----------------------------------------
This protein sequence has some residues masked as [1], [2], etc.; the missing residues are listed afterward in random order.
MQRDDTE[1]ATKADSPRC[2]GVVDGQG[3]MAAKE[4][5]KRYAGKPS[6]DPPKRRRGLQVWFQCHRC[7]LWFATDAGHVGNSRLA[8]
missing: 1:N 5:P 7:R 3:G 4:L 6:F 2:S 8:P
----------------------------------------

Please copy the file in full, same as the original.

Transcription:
This protein sequence has some residues masked as [1], [2], etc.; the missing residues are listed afterward in random order.
MQRDDTE[1]ATKADSPRC[2]GVVDGQG[3]MAAKE[4][5]KRYAGKPS[6]DPPKRRRGLQVWFQCHRC[7]LWFATDAGHVGNSRLA[8]
missing: 1:N 5:P 7:R 3:G 4:L 6:F 2:S 8:P